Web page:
All young children who are at-risk for or who have been identified with intellectual and developmental disabilities (IDD)* should have access to high-quality, affordable developmental services in natural environments. These services should build on the strengths of the child and family, address their needs, be responsive to their culture and personal priorities, and be delivered through research-based practices.
Access to and quality of intensive intervention for children with developmental delays and disabilities remains inadequate, despite a validated knowledge-base that establishes its critical importance. Early intervention services are inconsistent at the state and local level. Often such services are neither appropriate, nor well-timed, nor sufficient in intensity and quality to promote positive development or to prevent secondary conditions. Many children at risk for developmental disabilities due to environmental and/or biological factors are not identified in a timely fashion. Major barriers include inadequate funding and service systems which do not accommodate the needs of families.
Early childhood services must be strengthened at the national, state, and local level. Screening and early identification must be readily available in the community and widely publicized through awareness campaigns and local child-find initiatives. Early childhood services should enhance the overall well-being and development of children who have or are “at risk” for developmental disabilities. Early childhood services should also provide family support that:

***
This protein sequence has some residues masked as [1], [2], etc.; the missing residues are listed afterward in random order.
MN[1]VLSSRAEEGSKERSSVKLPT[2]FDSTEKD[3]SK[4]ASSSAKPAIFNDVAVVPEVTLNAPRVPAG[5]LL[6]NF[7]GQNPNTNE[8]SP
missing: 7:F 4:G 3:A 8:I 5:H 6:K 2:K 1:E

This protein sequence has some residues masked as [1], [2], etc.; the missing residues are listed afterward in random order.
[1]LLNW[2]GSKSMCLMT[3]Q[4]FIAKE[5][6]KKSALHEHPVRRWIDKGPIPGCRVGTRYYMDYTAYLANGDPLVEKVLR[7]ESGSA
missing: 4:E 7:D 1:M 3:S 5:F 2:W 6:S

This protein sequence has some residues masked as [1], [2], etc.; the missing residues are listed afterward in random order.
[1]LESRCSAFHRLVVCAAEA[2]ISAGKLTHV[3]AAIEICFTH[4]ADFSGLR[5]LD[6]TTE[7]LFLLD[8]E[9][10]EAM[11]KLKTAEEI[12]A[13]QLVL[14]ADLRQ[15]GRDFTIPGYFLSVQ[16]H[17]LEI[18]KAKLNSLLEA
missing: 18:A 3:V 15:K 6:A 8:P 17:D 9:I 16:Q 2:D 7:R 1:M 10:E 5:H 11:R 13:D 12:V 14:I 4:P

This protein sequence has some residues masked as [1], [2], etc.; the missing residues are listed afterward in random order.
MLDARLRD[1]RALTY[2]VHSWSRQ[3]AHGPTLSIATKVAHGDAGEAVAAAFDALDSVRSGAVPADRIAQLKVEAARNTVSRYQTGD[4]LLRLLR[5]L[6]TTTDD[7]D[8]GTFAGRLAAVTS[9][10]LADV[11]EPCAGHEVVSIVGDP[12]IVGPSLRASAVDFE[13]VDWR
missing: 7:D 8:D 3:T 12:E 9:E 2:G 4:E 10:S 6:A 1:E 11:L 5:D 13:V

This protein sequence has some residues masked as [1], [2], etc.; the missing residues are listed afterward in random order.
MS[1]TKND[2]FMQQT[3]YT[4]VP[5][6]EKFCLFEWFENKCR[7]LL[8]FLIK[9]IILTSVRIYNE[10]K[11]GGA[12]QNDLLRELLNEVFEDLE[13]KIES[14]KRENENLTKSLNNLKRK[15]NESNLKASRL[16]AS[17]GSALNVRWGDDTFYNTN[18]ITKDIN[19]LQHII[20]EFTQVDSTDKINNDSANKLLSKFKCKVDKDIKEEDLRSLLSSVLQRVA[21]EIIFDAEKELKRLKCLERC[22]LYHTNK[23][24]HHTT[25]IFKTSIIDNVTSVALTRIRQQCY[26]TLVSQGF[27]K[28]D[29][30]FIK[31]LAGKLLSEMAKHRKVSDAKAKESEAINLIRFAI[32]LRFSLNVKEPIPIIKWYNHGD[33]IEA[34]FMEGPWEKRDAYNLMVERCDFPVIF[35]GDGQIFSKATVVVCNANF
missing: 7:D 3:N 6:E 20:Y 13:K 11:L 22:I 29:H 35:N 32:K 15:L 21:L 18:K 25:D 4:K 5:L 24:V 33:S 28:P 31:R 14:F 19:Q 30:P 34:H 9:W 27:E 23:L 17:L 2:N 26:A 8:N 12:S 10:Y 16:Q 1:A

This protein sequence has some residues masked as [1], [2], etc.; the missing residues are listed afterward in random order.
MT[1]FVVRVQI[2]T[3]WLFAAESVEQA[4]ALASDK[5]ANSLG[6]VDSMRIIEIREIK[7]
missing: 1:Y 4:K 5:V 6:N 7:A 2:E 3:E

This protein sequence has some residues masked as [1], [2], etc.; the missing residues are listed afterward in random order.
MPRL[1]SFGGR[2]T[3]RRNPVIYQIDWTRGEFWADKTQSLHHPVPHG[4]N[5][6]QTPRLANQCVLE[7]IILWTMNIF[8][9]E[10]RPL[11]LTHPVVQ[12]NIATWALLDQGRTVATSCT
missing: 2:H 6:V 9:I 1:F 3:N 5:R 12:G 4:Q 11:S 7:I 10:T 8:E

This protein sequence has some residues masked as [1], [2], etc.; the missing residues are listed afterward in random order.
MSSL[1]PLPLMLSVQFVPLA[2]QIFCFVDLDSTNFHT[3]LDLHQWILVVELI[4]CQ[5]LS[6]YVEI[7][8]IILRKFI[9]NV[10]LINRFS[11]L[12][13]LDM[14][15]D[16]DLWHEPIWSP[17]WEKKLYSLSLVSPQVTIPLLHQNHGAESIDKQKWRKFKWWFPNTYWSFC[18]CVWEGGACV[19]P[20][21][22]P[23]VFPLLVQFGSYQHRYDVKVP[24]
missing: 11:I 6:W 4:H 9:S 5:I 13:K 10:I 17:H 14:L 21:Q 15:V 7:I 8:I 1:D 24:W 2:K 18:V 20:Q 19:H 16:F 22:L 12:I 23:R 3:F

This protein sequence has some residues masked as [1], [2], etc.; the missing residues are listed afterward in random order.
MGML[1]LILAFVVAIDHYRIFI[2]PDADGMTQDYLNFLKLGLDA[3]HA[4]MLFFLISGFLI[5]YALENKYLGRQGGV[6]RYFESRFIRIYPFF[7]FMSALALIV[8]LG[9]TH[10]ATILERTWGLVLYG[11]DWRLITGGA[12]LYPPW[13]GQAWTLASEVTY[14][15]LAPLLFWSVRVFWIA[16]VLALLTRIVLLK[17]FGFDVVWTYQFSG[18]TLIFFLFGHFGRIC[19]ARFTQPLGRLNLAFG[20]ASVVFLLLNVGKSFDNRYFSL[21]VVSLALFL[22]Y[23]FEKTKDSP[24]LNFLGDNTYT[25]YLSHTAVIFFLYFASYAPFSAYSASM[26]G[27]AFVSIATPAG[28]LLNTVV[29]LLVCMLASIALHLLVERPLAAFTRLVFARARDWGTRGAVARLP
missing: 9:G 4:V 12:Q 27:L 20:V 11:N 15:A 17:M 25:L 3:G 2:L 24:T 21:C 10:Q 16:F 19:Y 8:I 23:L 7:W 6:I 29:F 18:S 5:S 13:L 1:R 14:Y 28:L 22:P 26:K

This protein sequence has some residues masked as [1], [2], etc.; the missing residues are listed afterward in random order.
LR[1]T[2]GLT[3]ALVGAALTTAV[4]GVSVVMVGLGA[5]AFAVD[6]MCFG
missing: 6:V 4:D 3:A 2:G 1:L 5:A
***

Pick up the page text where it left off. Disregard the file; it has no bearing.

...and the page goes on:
The Arc of the United States and the American Association on Intellectual and Developmental Disabilities supports universal access to high quality, research-based, family-centered early childhood services for all children, between birth and five years at risk for development.
Board of Directors, AAIDD
August 18, 2008
Board of Directors, The Arc of the United States
August 4, 2008
Congress of Delegates, The Arc of the United States
November 8, 2008
Reviewed and extended without revision, 2013
Intellectual Disability (ID) is a lifelong condition where significant limitations in both intellectual functioning and adaptive behavior emerge during the developmental period (before adulthood).
Developmental Disabilities (DD), first defined in 1975 federal legislation now known as “The DD Act,”, are a group of lifelong conditions that emerge during the developmental period and result in some level of functional limitation in learning, language, communication, cognition, behavior, socialization, or mobility. The most common DD conditions are intellectual disability, Down syndrome, autism, cerebral palsy, spina bifida, fetal alcohol syndrome, and fragile X syndrome.
The acronym “IDD” is used to describe a group that includes either people with both ID and another DD or a group that includes people with ID or another DD. The supports that people with IDD need to meet their goals vary in intensity from intermittent to pervasive.
Join The AAIDD Email List